Sunday, April 30, 2006

Critical dissident

I am trying to pay more attention to Russia and did a double take reading a Guardian piece on Alexander Solzhenitsyn. I have tended to find the former-dissident and writer a bit too apologetic on Russia's slide toward illiberal democracy. But a passage made me think:

At a time when American and European officials are repeatedly questioning Mr Putin's commitment to democracy, Solzhenitsyn said: "Present-day western democracy is in a serious state of crisis." He said Russia should not "thoughtlessly imitate" these democracies but look after its own people.


He might be on to something...

Yesterday's interview touched on a burning issue in Russia, that of the growing xenophobia that has led to dozens of attacks on foreigners so far this month, at least six of which were fatal. He warned against condemning all nationalism: a little was needed, he said, to stop ethnic Russians from dying out.


For me, Solzhenitsyn's observations are a reminder of why being consistent matters. As the article highlights, the West's support of democracy in Russia and the Newly Independent States was inconsistent at the very best. I see a connection between his (self-) defense of Russia and various current geopolitical policy debates. Too much moralizing about democracy without consistent action leads many to mistrust...or worse.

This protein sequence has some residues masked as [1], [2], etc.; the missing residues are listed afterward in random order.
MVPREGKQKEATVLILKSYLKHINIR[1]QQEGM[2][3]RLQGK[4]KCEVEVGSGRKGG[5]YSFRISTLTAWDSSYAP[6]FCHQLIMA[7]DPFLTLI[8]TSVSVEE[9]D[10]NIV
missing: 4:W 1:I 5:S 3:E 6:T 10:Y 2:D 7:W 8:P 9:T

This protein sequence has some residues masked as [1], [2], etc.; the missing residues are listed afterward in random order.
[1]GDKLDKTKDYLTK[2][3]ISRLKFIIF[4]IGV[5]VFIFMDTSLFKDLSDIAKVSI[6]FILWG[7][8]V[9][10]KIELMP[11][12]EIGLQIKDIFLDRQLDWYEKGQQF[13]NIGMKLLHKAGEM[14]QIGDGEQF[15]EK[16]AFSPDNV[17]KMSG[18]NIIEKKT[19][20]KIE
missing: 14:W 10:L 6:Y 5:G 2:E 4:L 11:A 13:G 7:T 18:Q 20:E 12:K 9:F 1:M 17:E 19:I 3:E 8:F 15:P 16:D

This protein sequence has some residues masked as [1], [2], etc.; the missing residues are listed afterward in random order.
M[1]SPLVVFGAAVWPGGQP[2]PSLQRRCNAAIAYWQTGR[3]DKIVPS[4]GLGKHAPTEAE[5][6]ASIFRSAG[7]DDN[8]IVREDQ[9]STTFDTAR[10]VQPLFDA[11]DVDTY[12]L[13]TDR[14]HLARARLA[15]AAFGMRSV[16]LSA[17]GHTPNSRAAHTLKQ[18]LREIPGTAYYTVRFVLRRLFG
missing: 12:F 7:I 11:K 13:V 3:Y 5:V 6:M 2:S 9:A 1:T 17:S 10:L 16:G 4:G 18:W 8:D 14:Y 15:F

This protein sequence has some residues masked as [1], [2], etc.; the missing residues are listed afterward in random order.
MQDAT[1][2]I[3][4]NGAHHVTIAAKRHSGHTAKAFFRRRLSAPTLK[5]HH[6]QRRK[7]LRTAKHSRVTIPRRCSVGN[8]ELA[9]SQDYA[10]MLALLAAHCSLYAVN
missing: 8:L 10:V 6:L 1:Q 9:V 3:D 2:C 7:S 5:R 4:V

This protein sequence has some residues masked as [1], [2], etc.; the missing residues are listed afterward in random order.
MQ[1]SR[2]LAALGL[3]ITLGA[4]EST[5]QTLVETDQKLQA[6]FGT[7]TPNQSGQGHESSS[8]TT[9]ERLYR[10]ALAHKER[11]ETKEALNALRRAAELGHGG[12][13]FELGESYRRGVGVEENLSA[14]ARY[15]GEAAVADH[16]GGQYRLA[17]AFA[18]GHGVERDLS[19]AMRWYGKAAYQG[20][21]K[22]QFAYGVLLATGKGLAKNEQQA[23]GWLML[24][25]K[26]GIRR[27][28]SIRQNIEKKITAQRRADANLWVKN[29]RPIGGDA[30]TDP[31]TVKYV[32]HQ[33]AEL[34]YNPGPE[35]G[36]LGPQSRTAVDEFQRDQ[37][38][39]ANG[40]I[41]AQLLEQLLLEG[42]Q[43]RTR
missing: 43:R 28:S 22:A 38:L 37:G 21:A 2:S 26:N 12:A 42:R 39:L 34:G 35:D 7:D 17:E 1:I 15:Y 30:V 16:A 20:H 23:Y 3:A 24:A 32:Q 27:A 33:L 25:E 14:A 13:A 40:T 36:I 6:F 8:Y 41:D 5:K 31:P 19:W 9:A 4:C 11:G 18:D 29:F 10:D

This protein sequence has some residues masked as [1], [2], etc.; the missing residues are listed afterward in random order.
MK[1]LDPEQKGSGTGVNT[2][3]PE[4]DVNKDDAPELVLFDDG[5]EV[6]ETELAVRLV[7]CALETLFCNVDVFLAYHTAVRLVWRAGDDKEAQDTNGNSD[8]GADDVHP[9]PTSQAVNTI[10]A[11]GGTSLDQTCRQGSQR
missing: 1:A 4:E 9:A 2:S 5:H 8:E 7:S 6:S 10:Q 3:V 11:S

Wouldn't it be good if one of the bravest voices against oppression was on "our" side?

More thoughts on the "hypocrisy of international allegiances" and why you punish Belarus, lunch with Azerbaijan and bring out the pipers and drummers for China from Friday's Guardian.

2 comments:

slskenyon said...

I think the excerpts you chose here very well illustrate some of the root of the problem. Although we are no longer in the "cold war," that mentality of "us" versus "Russia" has not dissipated. We still see them as "others" and in some ways "backward" as well. Unless perceptions change, it is impossible for the "west" to full comprehend what is going on in Russia and what perspectives are at work there.

Pavlusha34 said...

I hope it is possible to change perceptions, but many signs don't look too good.